Celia’s all-day trips to CEML were quite expensive. Other women at the hospital have had to raise money for as long as seven years to pay for their transportation. But the funds are there for surgery as long as women can get to the hospital, and Celia’s perseverance paid off. She was healed from all fistula, though left with some residual incontinence. However, with the help of a urethral plug, Celia can control her bladder and is living free again.
When Lili became a woman, she was married off to a man in the desert countryside of southwestern Angola. She was not his first wife, but one of several. When she was fourteen years old, she became pregnant. However, her delivery was obstructed and after many days, the family realized they needed help. They took her to the coast to a hospital in the provincial capital, but it was too late – her baby had died, and Lili had developed a fistula. She was now leaking urine and feces constantly.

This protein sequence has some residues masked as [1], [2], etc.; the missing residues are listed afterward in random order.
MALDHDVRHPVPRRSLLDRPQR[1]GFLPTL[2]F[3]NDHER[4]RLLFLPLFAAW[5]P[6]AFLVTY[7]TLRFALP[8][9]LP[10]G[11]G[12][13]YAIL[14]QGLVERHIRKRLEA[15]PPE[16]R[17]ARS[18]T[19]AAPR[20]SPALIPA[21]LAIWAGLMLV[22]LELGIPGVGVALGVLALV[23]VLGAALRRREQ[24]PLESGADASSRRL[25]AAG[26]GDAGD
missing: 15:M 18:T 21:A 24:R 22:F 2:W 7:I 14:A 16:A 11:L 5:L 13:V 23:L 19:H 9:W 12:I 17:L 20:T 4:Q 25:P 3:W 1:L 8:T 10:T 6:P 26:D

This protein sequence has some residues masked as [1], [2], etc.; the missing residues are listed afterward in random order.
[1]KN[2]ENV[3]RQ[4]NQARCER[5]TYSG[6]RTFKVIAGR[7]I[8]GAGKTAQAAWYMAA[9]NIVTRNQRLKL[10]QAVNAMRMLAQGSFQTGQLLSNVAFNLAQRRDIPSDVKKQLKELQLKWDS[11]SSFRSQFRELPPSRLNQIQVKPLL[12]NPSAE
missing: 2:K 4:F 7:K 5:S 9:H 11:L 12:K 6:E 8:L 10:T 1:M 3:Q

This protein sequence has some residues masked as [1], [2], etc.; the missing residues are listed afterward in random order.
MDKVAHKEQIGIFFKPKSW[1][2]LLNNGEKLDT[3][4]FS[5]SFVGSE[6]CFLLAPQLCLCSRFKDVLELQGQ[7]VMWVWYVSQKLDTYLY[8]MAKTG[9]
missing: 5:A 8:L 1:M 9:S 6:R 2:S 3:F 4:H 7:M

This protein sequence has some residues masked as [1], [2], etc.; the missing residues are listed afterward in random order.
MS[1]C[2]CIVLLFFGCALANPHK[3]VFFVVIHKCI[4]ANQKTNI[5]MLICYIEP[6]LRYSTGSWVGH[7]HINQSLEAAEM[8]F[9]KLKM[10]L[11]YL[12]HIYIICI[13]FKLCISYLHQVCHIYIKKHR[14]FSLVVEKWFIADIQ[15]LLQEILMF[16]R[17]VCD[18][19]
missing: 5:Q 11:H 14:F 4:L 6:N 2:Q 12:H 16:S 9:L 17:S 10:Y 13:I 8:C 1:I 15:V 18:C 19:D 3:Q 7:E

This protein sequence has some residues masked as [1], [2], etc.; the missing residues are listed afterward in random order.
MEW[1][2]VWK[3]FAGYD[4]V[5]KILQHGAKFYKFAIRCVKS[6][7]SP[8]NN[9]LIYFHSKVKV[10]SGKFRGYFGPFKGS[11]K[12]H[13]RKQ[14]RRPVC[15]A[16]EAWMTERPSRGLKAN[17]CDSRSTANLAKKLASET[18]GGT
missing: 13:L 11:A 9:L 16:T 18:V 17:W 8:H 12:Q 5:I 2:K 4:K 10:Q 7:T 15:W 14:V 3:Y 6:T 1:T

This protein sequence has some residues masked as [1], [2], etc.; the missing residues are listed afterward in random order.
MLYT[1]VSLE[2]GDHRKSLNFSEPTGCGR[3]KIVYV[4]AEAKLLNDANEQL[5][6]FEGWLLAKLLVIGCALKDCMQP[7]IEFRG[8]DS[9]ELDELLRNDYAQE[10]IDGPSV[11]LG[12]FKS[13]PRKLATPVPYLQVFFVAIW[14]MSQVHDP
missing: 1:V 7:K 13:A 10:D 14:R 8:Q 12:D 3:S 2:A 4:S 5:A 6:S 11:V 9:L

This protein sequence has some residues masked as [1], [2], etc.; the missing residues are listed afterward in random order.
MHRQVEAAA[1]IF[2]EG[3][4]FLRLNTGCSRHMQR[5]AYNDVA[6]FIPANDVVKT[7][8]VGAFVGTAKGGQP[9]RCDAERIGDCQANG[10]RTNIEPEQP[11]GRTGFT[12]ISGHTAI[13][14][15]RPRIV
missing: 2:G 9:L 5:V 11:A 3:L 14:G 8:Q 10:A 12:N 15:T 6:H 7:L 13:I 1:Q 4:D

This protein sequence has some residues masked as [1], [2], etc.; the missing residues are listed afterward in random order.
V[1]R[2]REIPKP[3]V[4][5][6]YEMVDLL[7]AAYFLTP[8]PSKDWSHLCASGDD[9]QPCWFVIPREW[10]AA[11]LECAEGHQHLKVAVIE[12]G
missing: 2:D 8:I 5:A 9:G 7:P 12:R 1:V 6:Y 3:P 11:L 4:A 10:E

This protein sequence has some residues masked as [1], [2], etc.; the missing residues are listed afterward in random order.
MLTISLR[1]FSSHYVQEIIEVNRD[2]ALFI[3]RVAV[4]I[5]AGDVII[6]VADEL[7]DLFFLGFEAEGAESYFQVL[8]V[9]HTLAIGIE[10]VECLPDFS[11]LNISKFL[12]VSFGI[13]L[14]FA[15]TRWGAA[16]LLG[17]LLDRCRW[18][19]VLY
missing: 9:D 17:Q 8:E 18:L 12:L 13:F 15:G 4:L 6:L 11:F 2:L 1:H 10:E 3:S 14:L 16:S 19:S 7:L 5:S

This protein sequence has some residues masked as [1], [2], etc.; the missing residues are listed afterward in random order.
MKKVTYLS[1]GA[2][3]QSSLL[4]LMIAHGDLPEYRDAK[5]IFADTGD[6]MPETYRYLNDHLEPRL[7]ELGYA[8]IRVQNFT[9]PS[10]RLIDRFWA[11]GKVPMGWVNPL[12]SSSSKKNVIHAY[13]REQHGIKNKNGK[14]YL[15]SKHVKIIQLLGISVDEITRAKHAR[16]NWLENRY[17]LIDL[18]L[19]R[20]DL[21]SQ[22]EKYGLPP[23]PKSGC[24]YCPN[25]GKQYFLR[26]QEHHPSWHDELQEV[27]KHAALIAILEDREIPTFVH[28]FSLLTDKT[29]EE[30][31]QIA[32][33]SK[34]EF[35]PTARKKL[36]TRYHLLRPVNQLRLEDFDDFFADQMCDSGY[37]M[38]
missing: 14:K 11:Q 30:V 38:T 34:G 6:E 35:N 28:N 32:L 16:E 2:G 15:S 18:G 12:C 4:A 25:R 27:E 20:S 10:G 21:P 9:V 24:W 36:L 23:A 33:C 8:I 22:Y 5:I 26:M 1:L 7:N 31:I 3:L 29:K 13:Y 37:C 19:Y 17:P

Four years later, at age eighteen, someone told Lil’s family about the mission hospital at Central Evangelical Medical Center of Lubango (CEML) and the group travelled to Lubango to see if Lili was a candidate for fistula repair. Because Lili spoke an uncommon language called Mukubal, her people group was often isolated and communication upon arriving at CEML was difficult. Luckily, one of the CEML employees speaks Herero, a similar language from Namibia, the country to the south, allowing at least some exchange of information. When Lili showed the CEML staff the scar on her abdomen, she was told her uterus been removed at the coastal hospital without her knowledge.
Lili underwent surgery for the second time in her young life. She ended up with a colostomy, an outlet for the bowel onto the surface of the skin that allows for defecation while the body heals. This can be extremely difficult to deal with, especially for someone who has already suffered so much trauma. Fortunately, Lili was encouraged by another young woman who already had an ostomy.
Lili soon became very adept at caring for herself. Additionally, she learned some words of Portuguese and Umbundu. The staff had lots of fun teaching her to write her name – something she had never tried before. She also was blessed with strong family support. Her family had camped near the hospital to be near to her because their home was very far away, with few modern conveniences. Her aunt was helping Lili by bringing water, and was shown that she could get hot water from the tap. She was astonished and shouted excitedly as she had never seen hot water coming from a tap before.